LAUSD Superintendent Won't Add Trump Letter to Food Boxes, Says It May Violate Federal Law

Los Angeles Unified School District Superintendent Austin Beutner said the letter may be a violation of federal laws that prohibit elected officials from participating in certain political activities.

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Los Angeles Unified School District Superintendent Austin Beutner declined Wednesday to add a letter from President Donald Trump about COVID-19 to the food assistance boxes the district is sending to people in need.

Beutner said the letter may be a violation of federal laws that prohibit elected officials from participating in certain political activities.

"I am writing to inform you Los Angeles Unified will not be including your proposed letter in the Families Food Boxes we're providing to families as part of our community relief efforts," Beutner said. "The letter may be a violation of the Hatch Act and will further politicize the response to COVID-19."

Copies of the letter were to be placed in boxes across the country that are part of the U.S. Department of Agriculture's $4 billion Farmers to Families Food Box Program. Since May, the program has distributed more than 100 million boxes, but the letter is a new development.

The letter comes in both English and Spanish on White House letterhead and features Trump's signature.

"As President, safeguarding the health and well-being of our citizens is one of my highest priorities,'' Trump's letter begins. "As part of our response to coronavirus, I prioritized sending nutritious food from our farmers to families in need throughout America.

"...As our country reopens, I urge all Americans to continue to adhere to the important precautions set forth in the President's Coronavirus Guidelines for America and by the Centers for the Disease Control and Prevention regarding how to best protect yourself and your family. A few key best practices to support our nationwide recovery are:

1. Practice good hygiene and wash your hands;
2. People who feel sick should stay home;
3. Protect the most vulnerable individuals, including those 80+ years of age and those with pre-existing conditions;
4. Practice social distancing and consider wearing a face covering in public.

"You and your loved ones are cherished members of our great American family," the letter concludes. "This pandemic has brought many hardships on millions of hardworking individuals and communities through no fault of their own. We will support America's recovery every step of the way. Together, we will overcome this challenge, and our nation will emerge from this crisis stronger than ever before."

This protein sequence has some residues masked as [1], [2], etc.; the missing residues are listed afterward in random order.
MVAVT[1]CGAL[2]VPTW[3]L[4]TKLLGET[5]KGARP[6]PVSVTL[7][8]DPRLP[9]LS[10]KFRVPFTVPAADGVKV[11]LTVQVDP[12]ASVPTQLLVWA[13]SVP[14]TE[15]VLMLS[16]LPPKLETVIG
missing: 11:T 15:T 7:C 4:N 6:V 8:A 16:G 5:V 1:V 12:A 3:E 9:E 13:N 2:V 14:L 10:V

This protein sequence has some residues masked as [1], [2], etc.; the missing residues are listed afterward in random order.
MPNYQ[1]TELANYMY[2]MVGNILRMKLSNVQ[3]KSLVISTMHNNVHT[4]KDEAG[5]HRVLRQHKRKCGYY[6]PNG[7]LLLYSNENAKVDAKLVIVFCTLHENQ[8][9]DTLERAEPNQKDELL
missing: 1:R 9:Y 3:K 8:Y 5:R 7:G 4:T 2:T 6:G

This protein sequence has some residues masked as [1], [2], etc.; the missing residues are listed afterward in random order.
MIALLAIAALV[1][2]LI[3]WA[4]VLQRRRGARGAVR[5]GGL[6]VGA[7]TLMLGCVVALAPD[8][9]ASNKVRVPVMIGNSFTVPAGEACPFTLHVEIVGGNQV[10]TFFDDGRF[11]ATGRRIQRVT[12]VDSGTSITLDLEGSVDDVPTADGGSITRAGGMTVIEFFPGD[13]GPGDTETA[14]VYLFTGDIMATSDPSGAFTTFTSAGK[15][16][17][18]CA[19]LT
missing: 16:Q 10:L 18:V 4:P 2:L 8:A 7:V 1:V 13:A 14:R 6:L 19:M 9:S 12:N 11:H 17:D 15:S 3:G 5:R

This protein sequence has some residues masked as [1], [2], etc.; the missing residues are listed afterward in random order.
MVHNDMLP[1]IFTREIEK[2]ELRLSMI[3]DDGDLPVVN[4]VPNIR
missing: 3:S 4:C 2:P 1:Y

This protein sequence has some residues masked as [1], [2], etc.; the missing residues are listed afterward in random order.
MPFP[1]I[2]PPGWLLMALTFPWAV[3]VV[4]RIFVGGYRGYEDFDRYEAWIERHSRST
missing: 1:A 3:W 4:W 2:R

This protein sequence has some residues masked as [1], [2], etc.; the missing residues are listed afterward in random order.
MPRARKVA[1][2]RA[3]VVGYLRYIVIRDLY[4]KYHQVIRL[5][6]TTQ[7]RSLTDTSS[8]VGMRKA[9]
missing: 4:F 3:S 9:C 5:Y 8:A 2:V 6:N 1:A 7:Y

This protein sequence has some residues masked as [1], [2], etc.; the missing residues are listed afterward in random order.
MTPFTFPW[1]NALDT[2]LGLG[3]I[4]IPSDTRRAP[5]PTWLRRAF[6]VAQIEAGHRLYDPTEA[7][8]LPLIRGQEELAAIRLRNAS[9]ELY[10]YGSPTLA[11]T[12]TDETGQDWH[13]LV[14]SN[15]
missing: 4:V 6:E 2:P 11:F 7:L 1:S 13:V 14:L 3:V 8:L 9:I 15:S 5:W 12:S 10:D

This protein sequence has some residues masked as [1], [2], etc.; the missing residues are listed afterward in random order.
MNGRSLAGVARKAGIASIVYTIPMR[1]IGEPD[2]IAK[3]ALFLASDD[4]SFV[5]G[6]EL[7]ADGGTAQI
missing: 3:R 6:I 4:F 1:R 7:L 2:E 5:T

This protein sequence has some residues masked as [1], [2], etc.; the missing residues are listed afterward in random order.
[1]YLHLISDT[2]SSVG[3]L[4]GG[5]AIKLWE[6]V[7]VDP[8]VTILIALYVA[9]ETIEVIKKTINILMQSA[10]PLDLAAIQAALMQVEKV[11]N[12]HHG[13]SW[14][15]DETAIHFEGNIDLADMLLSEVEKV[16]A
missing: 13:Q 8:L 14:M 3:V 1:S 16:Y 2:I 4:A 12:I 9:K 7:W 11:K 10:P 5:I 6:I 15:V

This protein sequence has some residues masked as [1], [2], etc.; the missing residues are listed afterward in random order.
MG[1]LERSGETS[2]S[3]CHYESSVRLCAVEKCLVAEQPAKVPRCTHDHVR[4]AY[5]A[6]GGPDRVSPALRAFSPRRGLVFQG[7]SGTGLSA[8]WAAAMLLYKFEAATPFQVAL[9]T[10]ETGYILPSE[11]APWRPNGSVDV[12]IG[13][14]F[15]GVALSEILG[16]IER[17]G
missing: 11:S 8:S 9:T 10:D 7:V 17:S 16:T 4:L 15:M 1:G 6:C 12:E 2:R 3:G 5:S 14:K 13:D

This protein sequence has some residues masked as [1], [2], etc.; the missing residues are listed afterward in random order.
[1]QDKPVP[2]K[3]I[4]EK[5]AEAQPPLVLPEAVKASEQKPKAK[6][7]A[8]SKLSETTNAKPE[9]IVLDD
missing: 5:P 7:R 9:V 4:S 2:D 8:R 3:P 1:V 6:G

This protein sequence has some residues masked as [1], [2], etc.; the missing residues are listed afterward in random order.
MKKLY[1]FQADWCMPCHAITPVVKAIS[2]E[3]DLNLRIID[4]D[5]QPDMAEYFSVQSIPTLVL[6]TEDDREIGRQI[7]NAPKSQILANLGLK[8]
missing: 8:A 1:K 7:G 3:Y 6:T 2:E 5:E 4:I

Medical experts call masks essential to fighting the spread of COVID-19. Many states, including California, counties and cities mandate masks and social distancing.

The administration has denied that the letter was political or improper.

"Politics has played zero role in the Farmers to Families food box program," the U.S. Agriculture Department said in an emailed statement to Politico. "It is purely about helping farmers and distributors get food to Americans in need during this unprecedented time."

Beutner said he was also concerned about the timing of the letter, as on Monday Trump announced discussions regarding federal coronavirus relief would halt until after the Nov. 3 election.

"Some officials contend that the extraordinary emergency actions taken by school districts -- from providing millions of free meals to the families they serve to buying computers for students to creating their own COVID-19 testing programs -- are somehow optional. They aren't," Beutner said.

Beutner said LAUSD is poised to spend more than $350 million on food for those in need, computers for students and COVID-19 testing for all in schools that has not been reimbursed by local, state or federal government agencies.

LAUSD's response to the Trump administration comes after Tuesday's announcement by San Diego Unified School District that it would not include the letter in boxes that had not yet been distributed.

Copyright CNS - City News Service
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